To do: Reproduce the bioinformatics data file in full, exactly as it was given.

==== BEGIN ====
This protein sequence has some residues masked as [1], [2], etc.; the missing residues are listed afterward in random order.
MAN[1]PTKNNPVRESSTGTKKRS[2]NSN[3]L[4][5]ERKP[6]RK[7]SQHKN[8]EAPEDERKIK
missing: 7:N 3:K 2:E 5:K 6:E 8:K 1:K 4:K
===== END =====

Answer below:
This protein sequence has some residues masked as [1], [2], etc.; the missing residues are listed afterward in random order.
MAN[1]PTKNNPVRESSTGTKKRS[2]NSN[3]L[4][5]ERKP[6]RK[7]SQHKN[8]EAPEDERKIK
missing: 7:N 3:K 2:E 5:K 6:E 8:K 1:K 4:K